Violence sent southerners streaming into neighbouring countries. By the mid-1990s about 43,000 were in Cameroon (refugees from the Habré era) and about 21,000 in the Central African Republic. Chad’s frontiers are porous, and rebel groups have made use of neighbouring countries as rear bases, adding to intergovernmental tensions. Central government and rebels have occasionally reached truces and temporary deals, thus short-circuiting moves – at times a demand of southern rebels – for decentralization of power and a federal system.
Southern rebellions subsided in the late 1990s as insurrections in the north drew Déby’s attention and may have made him more willing to negotiate. However, as grievances about lack of participation in government persisted, in 1999 13 southern armed opposition groups formed an alliance, the Coordination des Mouvements Armés et Politiques de l’Opposition (CMAP). CMAP received the support of Gabon and was later based in the Central African Republic. Sporadic fighting continued despite talks between Déby and CMAP in 2001 and 2002. The main southern candidate in the 2001 elections, Ngarlejy Yorongar, had raised concerns with the World Bank about corruption and the equitable distribution to the south of revenue from the Chad–Cameroon oil pipeline, which had been agreed to transport oil from southern reserves. Following the flawed election and southern protests at evident fraud, Yorongar was arrested and tortured. World Bank President James Wolfensohn made a personal appeal for his release.
The start of oil production has added to the sense of injustice felt by the southern population. Déby’s promises of instant wealth have not been fulfilled, and since construction of the pipeline to the Cameroon coast was completed, the project employs only a few local people. There is discontent at extremely high levels of corruption in the Déby regime, and the inequitable distribution of the oil wealth, particularly to the south.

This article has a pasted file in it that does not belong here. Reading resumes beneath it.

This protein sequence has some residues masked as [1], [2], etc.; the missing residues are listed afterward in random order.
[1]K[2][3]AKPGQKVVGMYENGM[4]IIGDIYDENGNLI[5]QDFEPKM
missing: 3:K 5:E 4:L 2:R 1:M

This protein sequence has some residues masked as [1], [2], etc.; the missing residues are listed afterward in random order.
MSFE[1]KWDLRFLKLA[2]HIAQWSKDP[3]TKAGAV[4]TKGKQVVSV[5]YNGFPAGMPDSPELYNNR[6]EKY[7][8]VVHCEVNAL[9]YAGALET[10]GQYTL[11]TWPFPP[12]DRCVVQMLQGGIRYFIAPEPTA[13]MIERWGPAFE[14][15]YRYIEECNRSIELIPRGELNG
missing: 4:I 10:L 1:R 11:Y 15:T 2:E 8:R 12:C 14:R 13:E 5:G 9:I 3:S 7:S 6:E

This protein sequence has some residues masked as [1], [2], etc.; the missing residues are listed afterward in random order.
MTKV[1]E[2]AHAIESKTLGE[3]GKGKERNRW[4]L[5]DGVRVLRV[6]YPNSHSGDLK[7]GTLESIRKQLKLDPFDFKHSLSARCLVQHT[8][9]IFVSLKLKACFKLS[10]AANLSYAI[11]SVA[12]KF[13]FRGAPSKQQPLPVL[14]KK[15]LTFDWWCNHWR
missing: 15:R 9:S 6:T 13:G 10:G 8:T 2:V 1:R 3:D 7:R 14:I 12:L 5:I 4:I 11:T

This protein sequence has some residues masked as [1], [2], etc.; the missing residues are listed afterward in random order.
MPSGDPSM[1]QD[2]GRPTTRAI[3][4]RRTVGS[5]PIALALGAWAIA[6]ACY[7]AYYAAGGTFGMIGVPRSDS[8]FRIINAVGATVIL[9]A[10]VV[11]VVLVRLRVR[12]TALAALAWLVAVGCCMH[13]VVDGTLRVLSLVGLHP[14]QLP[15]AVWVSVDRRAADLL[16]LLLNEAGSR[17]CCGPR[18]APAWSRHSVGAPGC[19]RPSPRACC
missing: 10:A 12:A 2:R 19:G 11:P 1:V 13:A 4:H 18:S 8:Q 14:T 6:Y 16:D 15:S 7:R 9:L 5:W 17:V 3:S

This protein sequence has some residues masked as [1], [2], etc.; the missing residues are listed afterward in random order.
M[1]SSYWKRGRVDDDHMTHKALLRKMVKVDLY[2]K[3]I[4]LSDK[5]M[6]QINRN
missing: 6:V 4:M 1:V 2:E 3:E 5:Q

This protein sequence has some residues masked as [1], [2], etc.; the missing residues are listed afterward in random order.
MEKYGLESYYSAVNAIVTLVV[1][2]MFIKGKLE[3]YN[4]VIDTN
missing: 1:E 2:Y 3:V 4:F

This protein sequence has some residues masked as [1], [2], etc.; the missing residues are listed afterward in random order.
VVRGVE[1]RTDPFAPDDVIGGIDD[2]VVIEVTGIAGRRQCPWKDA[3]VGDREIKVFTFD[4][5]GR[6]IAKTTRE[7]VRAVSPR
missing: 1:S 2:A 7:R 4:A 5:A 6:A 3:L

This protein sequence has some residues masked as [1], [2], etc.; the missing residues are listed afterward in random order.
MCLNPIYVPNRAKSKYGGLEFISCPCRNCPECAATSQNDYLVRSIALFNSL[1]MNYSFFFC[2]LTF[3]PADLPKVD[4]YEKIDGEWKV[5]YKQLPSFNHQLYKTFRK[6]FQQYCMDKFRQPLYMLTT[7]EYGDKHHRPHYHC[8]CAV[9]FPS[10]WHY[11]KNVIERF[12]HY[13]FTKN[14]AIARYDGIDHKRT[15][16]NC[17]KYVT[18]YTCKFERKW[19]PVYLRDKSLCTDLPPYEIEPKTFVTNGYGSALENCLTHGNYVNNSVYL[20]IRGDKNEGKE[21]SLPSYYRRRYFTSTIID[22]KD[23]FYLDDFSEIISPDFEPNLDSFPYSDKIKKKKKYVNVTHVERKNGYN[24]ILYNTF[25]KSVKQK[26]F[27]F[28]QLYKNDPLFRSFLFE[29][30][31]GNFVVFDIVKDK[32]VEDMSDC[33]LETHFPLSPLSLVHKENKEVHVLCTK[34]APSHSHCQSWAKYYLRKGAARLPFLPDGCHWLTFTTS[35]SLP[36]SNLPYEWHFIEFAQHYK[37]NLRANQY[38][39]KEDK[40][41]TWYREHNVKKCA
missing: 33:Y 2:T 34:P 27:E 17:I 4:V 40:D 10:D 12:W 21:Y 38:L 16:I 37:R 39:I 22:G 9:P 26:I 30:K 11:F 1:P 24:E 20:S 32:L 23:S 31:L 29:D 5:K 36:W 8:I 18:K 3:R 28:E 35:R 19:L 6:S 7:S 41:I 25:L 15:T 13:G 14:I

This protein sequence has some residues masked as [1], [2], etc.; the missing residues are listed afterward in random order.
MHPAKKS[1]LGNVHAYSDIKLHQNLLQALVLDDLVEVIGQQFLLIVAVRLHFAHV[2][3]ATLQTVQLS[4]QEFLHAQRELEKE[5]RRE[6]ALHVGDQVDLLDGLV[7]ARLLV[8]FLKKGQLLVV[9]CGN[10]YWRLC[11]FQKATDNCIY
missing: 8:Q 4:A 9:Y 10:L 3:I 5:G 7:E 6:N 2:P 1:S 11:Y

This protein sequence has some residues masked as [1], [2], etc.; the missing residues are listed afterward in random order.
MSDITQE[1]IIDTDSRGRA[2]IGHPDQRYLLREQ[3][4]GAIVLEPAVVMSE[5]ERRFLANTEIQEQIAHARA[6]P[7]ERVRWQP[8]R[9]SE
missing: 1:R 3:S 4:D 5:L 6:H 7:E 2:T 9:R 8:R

The opposition, including southerners, boycotted the 2005 referendum that stripped the Constitution of its provision on presidential term limits and scrapped the Senate in favour of a body appointed by the president. Southerners, including the region’s main presidential candidate in 2001, Ngarlejy Yorongar, boycotted the elections that prolonged Déby’s rule in May 2006. Southern rebellions in independent Chad have been fuelled by anger over exclusion from government, and Déby’s tightened grip in 2005 and 2006 exacerbated the situation in the south at a time when war in the north and east threatened to consume the country. In August 2007, Ngarlejy Yoronger, the leader of the southern opposition party, the Front des Forces d’Action pour la République (FAR), refused to sign an agreement for improved electoral organization in the run-up to the 2009 election. He denounced the proposals as being worthless while the country was in the grip of a rebellion and called instead for an inclusive dialogue with all sections of society.
Another cross-border source of disruption that has increased in ensuing years is the displacement of large numbers of people from neighbouring Central African Republic (CAR). In 2007 tensions stemming from internal conflicts within the CAR, located to the south of Chad, grew and by the end of the year an estimated 50,000 CAR refugees had sought sanctuary in Cameroon and Chad. Many of those who fled to Chad were pastoralist nomads of the Fulani/Peulh (Mbororo) people who, targeted for their wealth and livestock, had particularly suffered in the prevailing atmosphere of lawlessness and rebellion across northern CAR.
In 2012 and 2013 some Chadian nationals were reported to be fighting in the Muslim rebel Séléka forces in the CAR. In return, Christian communities set up or activated existing ‘anti–balaka’ (anti-machete) groups to protect their areas from attack and to oust the now ‘ex-Séléka’, particularly its foreign fighters, seen as invaders. Chad officially sent troops in 2013; in some instances in 2014, Chadian and other soldiers among the African Union (AU) peacekeepers were accused of targeted violations against suspected anti-balaka and Chad eventually withdrew from the AU mission. Refugees from the CAR continued to arrive in Chad as of early 2018.
Southern Chad, including its refugee populations, has been greatly affected by flooding, worsened by climate change as well as deforestation. Environmental factors as well as demographic changes due to the influx from the CAR continue to exacerbate pre–existing inter–communal tensions.
Updated November 2020